Dear church, peace and grace be with you in our Lord Jesus Christ.
I am writing to you to share with you a pastoral concern for you and our church family. As you are aware, we find ourselves in extraordinary times in our lifetime as the world is faced with the COVID-19 pandemic. For this reason, we closed our doors to ensure the safety of our church family and local neighbours.
We are blessed with brothers and sisters who responded quickly to move our service online. While we are still learning how best to use these digital resources, I want to acknowledge all their efforts to serve you. I trust this ministry is a blessing and encouragement to you in this time.
However, I am concerned about the dangers of this change. Let me explain:
The original Greek word for church means assembly—that is, the assembling of God’s people. At present, this is not something we are able to do, we are not able to assemble. There lies our first problem.
As we worship online, there are many aspects missing from the experience. You will remember the experience of the early church:
42 They devoted themselves to the apostles’ teaching and to fellowship, to the breaking of bread and to prayer. 43 Everyone was filled with awe at the many wonders and signs performed by the apostles. 44 All the believers were together and had everything in common. 45 They sold property and possessions to give to anyone who had need. 46 Every day they continued to meet together in the temple courts. They broke bread in their homes and ate together with glad and sincere hearts, 47 praising God and enjoying the favour of all the people. And the Lord added to their number daily those who were being saved.— Acts 2:42–47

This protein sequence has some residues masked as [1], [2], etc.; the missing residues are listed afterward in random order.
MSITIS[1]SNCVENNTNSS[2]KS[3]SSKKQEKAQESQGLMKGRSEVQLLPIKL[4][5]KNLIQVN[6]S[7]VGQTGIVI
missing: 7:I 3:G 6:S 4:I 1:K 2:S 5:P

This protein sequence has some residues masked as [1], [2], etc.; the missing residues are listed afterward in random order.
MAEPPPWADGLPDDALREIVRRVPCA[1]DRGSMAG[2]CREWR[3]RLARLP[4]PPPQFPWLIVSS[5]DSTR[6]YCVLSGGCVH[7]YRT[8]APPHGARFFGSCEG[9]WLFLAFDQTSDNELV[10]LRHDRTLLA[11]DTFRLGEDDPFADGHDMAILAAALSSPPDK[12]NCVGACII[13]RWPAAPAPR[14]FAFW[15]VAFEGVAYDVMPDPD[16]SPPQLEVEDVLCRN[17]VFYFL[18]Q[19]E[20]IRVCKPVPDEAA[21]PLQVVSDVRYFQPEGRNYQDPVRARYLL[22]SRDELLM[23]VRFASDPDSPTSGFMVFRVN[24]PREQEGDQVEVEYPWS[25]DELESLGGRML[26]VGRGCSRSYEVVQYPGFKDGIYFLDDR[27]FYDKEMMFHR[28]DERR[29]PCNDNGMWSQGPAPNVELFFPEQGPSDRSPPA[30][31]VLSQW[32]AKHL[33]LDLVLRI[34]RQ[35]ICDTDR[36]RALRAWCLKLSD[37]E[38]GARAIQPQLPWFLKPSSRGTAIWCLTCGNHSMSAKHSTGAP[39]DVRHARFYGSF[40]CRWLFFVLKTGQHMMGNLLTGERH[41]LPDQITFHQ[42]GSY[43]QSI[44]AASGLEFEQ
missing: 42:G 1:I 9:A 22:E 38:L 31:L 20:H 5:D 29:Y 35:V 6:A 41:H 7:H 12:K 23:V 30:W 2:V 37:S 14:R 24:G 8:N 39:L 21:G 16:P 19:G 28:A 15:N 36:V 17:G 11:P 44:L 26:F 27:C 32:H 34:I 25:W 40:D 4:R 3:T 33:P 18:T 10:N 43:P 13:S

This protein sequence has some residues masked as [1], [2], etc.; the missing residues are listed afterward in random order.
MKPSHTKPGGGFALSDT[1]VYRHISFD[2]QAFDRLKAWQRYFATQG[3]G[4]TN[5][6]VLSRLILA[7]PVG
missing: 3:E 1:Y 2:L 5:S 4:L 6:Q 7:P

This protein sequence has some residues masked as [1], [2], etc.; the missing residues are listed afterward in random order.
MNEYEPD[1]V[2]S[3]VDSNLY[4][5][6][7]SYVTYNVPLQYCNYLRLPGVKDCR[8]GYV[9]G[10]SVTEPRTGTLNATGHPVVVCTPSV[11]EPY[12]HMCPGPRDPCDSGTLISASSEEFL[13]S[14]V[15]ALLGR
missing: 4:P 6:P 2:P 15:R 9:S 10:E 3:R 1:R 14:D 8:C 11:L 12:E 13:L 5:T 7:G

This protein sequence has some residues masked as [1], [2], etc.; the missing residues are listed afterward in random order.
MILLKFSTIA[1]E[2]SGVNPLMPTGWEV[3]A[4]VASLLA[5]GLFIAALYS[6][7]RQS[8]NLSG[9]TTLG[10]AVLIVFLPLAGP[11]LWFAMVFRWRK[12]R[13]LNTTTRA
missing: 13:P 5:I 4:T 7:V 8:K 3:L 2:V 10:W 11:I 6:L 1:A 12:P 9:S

Our worship, the experience of church, is a communal one. Even with all the advances of technology, there is a shortfall in our experience of corporate worship as a church. We cannot hear the voices of one another as we sing, we cannot hear the agreement of one another in prayer, we cannot share fellowship and food together, we cannot encourage and support one another face to face…but probably the most critical of all, we cannot be a light and proclaim the gospel to our world in quite the same way.
The second problem is a future one, the habit of church. Let me be clear, I am not saying attending church is a requirement or law to receive the grace of God, but there is practical wisdom in habits of grace. Just as our spiritual disciplines are not a requirement for the grace of God, going to church is not a requirement.
However, there is a real danger when we do not exercise habits of spiritual disciplines, especially when we neglect meeting together. The writer of Hebrews writes:
24 And let us consider how we may spur one another on toward love and good deeds, 25 not giving up meeting together, as some are in the habit of doing, but encouraging one another—and all the more as you see the Day approaching.— Hebrews 10:24–25
What is the danger? The danger is that we will develop a habit of doing “church” online that when the doors of the church are open once again, people will no longer seek to attend church. Watching church services online is no sin, but there is a danger that we forget what the church is meant to be. (I acknowledge there are people who are simply unable to attend church physically and so church online is their only option.)
Brothers and sisters, let us consider how we may encourage one another in this extraordinary time. Let us use every resource available to us—physical or digital—to point one another to Jesus, the great high priest who stands before God interceding for us always. Let us devote ourselves to the Word of God, to creative ways of fellowship, and praying for one another.
However, let us also remember that we are missing out temporarily on the full experience of church—the gathering of the people of God to worship him in truth and in Spirit. Let us lament this time, but also look forward with hope to the day we will gather together to praise God in one voice. On that day, we will celebrate once again his faithfulness and goodness.
May mercy and peace be with you all. Your pastor and brother-in-Christ,